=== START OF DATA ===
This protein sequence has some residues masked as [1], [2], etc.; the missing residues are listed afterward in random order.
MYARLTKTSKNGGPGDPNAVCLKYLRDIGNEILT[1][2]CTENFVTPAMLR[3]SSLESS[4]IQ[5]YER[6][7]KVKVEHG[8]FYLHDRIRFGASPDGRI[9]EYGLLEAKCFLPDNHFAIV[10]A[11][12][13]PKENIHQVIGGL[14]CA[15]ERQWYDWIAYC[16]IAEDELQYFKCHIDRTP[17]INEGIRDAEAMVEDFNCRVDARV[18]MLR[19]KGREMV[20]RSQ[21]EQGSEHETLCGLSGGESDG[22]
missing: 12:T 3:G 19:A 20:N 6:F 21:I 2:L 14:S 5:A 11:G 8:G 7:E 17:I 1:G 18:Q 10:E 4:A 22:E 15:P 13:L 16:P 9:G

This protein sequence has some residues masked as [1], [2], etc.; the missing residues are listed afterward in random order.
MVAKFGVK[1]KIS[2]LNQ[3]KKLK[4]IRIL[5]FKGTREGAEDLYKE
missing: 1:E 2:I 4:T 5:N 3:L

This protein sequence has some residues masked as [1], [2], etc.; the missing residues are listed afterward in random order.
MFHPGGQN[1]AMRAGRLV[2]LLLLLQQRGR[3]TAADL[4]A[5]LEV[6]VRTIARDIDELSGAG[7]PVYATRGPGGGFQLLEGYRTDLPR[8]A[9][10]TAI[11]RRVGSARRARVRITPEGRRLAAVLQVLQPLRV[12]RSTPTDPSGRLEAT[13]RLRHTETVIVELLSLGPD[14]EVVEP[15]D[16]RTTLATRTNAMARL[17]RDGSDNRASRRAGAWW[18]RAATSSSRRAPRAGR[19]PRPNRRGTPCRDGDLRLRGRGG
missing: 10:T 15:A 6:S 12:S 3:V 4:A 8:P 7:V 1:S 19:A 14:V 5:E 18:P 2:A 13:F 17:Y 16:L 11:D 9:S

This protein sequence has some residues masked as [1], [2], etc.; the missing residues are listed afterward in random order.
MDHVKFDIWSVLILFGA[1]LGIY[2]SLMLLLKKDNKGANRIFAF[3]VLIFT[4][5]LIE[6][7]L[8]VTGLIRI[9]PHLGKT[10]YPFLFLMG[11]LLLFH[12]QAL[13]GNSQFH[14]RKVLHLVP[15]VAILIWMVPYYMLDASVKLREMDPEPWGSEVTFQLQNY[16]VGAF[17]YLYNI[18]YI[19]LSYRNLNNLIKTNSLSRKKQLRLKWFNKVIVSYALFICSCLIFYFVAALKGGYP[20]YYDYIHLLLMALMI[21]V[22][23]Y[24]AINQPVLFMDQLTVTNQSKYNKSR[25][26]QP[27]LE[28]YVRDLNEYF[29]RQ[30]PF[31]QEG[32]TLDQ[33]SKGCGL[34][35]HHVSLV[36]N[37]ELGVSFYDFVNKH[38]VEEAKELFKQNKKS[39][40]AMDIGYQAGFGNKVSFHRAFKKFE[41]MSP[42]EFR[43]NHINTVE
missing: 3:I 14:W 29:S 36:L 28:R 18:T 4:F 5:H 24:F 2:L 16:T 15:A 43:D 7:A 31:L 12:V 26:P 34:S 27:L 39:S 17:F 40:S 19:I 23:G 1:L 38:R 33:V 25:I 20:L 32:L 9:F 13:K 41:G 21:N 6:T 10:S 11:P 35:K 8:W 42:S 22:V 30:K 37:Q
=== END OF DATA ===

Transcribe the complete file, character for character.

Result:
This protein sequence has some residues masked as [1], [2], etc.; the missing residues are listed afterward in random order.
MYARLTKTSKNGGPGDPNAVCLKYLRDIGNEILT[1][2]CTENFVTPAMLR[3]SSLESS[4]IQ[5]YER[6][7]KVKVEHG[8]FYLHDRIRFGASPDGRI[9]EYGLLEAKCFLPDNHFAIV[10]A[11][12][13]PKENIHQVIGGL[14]CA[15]ERQWYDWIAYC[16]IAEDELQYFKCHIDRTP[17]INEGIRDAEAMVEDFNCRVDARV[18]MLR[19]KGREMV[20]RSQ[21]EQGSEHETLCGLSGGESDG[22]
missing: 12:T 3:G 19:A 20:N 6:F 21:I 2:L 14:S 5:A 11:G 8:G 7:E 17:I 1:G 18:Q 10:E 4:A 22:E 15:P 13:L 16:P 9:G

This protein sequence has some residues masked as [1], [2], etc.; the missing residues are listed afterward in random order.
MVAKFGVK[1]KIS[2]LNQ[3]KKLK[4]IRIL[5]FKGTREGAEDLYKE
missing: 1:E 2:I 4:T 5:N 3:L

This protein sequence has some residues masked as [1], [2], etc.; the missing residues are listed afterward in random order.
MFHPGGQN[1]AMRAGRLV[2]LLLLLQQRGR[3]TAADL[4]A[5]LEV[6]VRTIARDIDELSGAG[7]PVYATRGPGGGFQLLEGYRTDLPR[8]A[9][10]TAI[11]RRVGSARRARVRITPEGRRLAAVLQVLQPLRV[12]RSTPTDPSGRLEAT[13]RLRHTETVIVELLSLGPD[14]EVVEP[15]D[16]RTTLATRTNAMARL[17]RDGSDNRASRRAGAWW[18]RAATSSSRRAPRAGR[19]PRPNRRGTPCRDGDLRLRGRGG
missing: 10:T 15:A 6:S 12:S 3:V 4:A 8:P 7:V 1:S 19:A 14:V 5:E 18:P 2:A 13:F 17:Y 16:L 11:D 9:S

This protein sequence has some residues masked as [1], [2], etc.; the missing residues are listed afterward in random order.
MDHVKFDIWSVLILFGA[1]LGIY[2]SLMLLLKKDNKGANRIFAF[3]VLIFT[4][5]LIE[6][7]L[8]VTGLIRI[9]PHLGKT[10]YPFLFLMG[11]LLLFH[12]QAL[13]GNSQFH[14]RKVLHLVP[15]VAILIWMVPYYMLDASVKLREMDPEPWGSEVTFQLQNY[16]VGAF[17]YLYNI[18]YI[19]LSYRNLNNLIKTNSLSRKKQLRLKWFNKVIVSYALFICSCLIFYFVAALKGGYP[20]YYDYIHLLLMALMI[21]V[22][23]Y[24]AINQPVLFMDQLTVTNQSKYNKSR[25][26]QP[27]LE[28]YVRDLNEYF[29]RQ[30]PF[31]QEG[32]TLDQ[33]SKGCGL[34][35]HHVSLV[36]N[37]ELGVSFYDFVNKH[38]VEEAKELFKQNKKS[39][40]AMDIGYQAGFGNKVSFHRAFKKFE[41]MSP[42]EFR[43]NHINTVE
missing: 3:I 14:W 29:S 36:L 28:R 18:T 4:F 5:H 24:F 2:L 16:T 15:A 43:D 7:A 31:L 12:V 26:P 34:S 27:L 39:S 17:F 40:S 19:I 23:G 1:L 38:R 33:V 25:I 20:L 32:L 9:F 13:K 41:G 21:N 6:T 10:S 11:P 35:K 8:W 42:S 22:V 30:K 37:Q